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Three takeaways as IU men's basketball easily defeated Montana State


Senior forward Juwan Morgan scores against Montana State on Nov. 9 at Simon Skjodt Assembly Hall. Morgan scored 14 out of the 80 points, and IU defeated Montana State 80-35. Anna Tiplick

So far, so good for the IU men’s basketball team. 

The Hoosiers picked up their second win of the 2018-19 campaign with an 80-35 drubbing of Montana State on Friday night.

Though Montana State proved to be more inferior than initially perceived, plenty was learned from the IU win. 

Here are three takeaways from the victory.

It is Rob Phinisee’s job to lose at point guard

When it was announced nearly two weeks ago Devonte Green was sidelined for a secret scrimmage against Loyola University Chicago, a veil of uncertainty covered the IU backcourt.

Rob Phinisee was never supposed to see significant minutes as a freshman. IU Coach Archie Miller even said as much during IU Media Day in September. But two games into the 2018 season, Phinisee appears to have the inside track to the starting role long-term.

For starters, the incumbent point guard Green is no model of consistency. In fact, that’s what’s plagued his intriguing upside since his arrival in Bloomington. 

That was on full display Friday night.

Minutes after committing an egregious offensive foul, Green delivered a picture-perfect alley-oop feed to freshman guard Romeo Langford for a thunderous dunk. 

That is Green in a nutshell.

Conversely, Phinisee was his subtly efficient self. Molded more like a true pass-first point guard than Green, Phinisee delivered a rather quiet 12-point, one assist, one rebound game.

Despite being a freshman, Phinisee seemingly commands an understanding of the offense that Green doesn’t. Possession after possession, the Lafayette, Indiana-native delivered the appropriate pass.

Phinisee also flashed his range with a nice step-back three-pointer midway through the second half. He finished 3-for-4 from behind the arc.

In fairness to Green, it’s only two games into the season and IU’s competition has been poor at best. But with the gap beginning to widen, it feels as though Phinisee could lock down the starting point guard role with a few more solid performances in the nonconference slate. 

“I’m still learning,” Phinisee said. “I learn from our older guys like Juwan and Zach, so just keep doing what I’m doing. I feel like I’m getting a lot better.”

Juwan Morgan is back to his old self for IU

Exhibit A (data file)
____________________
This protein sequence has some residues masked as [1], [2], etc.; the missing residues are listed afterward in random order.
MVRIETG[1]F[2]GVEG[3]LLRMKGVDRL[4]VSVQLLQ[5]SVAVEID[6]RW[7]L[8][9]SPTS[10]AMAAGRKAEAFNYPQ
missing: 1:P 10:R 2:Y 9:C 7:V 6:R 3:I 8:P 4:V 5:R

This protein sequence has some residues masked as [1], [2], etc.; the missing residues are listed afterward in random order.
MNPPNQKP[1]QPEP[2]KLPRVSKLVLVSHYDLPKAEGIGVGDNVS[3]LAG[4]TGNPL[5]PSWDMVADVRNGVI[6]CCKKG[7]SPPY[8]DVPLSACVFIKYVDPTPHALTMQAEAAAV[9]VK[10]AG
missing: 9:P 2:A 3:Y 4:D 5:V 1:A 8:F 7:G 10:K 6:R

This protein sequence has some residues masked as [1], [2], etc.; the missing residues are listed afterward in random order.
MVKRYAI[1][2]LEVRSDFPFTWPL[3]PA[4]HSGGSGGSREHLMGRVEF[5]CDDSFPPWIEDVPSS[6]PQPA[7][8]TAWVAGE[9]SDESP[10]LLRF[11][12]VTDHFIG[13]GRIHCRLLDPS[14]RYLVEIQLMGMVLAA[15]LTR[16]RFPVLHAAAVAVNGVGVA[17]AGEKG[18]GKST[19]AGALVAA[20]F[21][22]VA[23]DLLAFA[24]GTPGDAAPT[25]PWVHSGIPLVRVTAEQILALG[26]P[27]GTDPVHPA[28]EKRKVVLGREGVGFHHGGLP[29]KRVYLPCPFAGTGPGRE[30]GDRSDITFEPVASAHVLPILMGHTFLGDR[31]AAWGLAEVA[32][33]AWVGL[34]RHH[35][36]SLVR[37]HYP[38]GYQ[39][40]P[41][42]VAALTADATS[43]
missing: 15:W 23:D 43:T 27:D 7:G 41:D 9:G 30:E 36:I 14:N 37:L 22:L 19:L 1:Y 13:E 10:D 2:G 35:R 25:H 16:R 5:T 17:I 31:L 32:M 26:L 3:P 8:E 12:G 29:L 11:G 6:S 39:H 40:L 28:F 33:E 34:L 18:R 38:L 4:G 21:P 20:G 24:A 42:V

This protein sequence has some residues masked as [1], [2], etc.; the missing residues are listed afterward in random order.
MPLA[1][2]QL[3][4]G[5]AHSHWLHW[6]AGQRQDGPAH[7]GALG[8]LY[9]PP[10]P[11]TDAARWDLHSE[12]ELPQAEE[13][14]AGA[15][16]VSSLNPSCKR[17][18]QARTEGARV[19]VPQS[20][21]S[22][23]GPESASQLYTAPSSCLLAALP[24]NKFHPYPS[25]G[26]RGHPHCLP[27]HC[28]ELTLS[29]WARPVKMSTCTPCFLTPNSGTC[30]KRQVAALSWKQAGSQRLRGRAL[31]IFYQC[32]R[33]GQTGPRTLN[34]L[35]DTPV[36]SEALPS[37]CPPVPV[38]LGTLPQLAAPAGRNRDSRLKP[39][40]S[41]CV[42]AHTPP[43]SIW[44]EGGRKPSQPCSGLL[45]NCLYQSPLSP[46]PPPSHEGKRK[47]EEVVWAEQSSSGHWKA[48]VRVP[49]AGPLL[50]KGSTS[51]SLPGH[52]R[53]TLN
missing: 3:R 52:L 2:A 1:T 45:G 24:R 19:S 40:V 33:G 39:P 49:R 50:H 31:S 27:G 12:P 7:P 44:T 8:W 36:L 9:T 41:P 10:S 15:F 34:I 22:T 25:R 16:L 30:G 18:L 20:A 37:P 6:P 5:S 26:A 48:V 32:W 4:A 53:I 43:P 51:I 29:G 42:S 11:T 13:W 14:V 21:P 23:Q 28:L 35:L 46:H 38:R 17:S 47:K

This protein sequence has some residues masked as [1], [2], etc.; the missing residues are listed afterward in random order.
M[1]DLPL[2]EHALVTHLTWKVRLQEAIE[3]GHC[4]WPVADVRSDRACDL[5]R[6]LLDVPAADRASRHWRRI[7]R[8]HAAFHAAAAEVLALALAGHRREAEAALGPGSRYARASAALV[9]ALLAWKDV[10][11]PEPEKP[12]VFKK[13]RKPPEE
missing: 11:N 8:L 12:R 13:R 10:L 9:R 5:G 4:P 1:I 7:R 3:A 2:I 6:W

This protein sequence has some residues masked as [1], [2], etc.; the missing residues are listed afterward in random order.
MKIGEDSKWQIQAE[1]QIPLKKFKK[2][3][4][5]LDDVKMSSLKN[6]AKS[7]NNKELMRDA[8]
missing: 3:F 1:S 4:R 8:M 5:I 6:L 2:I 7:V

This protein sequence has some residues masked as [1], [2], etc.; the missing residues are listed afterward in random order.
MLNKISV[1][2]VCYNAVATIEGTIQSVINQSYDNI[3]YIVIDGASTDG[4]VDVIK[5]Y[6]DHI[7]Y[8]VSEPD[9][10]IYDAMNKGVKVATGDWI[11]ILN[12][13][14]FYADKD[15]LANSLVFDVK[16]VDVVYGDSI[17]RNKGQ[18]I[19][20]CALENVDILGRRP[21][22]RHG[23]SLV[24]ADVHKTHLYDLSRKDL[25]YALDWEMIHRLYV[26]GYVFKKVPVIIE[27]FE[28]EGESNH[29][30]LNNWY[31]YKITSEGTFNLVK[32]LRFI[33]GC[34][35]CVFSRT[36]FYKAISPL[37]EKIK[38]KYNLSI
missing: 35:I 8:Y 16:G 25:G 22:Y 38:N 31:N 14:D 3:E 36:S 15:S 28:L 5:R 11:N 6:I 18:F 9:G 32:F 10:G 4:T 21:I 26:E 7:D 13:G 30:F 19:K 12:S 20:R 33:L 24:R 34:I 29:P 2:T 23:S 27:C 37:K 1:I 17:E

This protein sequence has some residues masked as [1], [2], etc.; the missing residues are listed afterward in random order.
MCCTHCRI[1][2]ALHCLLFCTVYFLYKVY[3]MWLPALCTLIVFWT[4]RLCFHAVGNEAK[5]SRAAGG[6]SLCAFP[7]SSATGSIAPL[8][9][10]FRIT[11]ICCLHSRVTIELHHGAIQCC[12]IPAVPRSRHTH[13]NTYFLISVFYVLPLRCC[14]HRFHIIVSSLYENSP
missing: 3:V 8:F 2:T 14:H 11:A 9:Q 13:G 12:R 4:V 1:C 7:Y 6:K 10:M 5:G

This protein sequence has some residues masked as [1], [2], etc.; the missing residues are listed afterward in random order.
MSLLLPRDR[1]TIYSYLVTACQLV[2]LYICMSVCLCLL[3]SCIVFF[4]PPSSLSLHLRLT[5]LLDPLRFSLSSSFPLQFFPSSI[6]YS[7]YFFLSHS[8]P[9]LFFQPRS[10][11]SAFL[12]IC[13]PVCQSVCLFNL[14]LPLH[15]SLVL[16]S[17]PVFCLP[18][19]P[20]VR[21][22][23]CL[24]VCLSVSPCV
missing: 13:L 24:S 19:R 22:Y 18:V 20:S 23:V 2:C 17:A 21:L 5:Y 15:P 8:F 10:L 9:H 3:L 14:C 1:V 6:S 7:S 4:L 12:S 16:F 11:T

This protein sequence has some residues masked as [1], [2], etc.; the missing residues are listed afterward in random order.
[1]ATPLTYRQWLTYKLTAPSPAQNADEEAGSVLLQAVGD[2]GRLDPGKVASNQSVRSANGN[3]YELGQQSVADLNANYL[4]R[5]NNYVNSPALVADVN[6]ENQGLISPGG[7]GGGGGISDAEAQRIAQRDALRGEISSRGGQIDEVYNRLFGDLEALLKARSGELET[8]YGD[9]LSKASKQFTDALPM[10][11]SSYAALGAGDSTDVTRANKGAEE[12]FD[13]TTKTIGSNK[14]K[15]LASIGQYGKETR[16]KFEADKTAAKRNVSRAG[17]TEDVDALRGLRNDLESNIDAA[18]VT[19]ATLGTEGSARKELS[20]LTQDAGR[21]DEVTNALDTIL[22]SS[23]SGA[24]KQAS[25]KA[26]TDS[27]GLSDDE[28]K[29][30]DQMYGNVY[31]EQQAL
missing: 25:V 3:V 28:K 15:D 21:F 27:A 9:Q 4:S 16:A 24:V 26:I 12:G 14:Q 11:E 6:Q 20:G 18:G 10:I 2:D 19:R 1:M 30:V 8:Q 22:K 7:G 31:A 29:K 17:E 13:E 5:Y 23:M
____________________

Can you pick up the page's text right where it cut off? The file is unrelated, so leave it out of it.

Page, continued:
To call Juwan Morgan’s performance against the Bobcats a coming out party would be unfair. He is, after all, coming off an Second Team All-Big Ten year. 

In the season-opening blowout of Chicago State, Morgan tallied a solid nine points and eight rebounds in just 22 minutes of action. That said, he was a pedestrian 4-of-9 from the field.

However, in a dominating first half against Montana State Friday, Morgan reminded fans of the dominant offensive weapon he is, totaling 14 points and seven rebounds, finishing 6-for-6 from the field.

Over that stretch, most of Morgan’s dirty work came in the post. There he flashed the fancy footwork and basketball IQ that garnered him postseason accolades in 2017.

While Langford is the flashy new toy in Miller’s toolbox, Morgan is the grizzled veteran who earns his minutes with intangibles and versatility.

If IU hopes to knock off Marquette next Wednesday, along with Arkansas, Duke, Butler and Louisville in nonconference play, Morgan must maintain his high level of play.

IU played championship-level defense against Montana State.

It’s undoubtedly too early to discuss championships, but in IU’s first two games, their opponents averaged 44.5 points per game.

Miller was admittedly unhappy with the defensive effort against Chicago State – despite the fact IU allowed just 54 points. Friday was a different story.

Montana State couldn’t garner even the slightest bit of offense in Simon Skjodt Assembly Hall. They finished an abysmal 25.5 percent shooting the ball.

Throughout Friday’s contest, the length of the Hoosiers created fits for the Bobcats, as the Hoosiers caused 10 steals on the night. 

Keeping Chicago State and Montana State in check offensively isn’t something to write home about. But IU’s defensive identity appears to be taking shape in Miller’s second season.

“This team has to find a way to be a fantastic defensive team,” Miller said. “Regardless of what you say on offense, this team has to find a way to make its defense charge its offense every game.”

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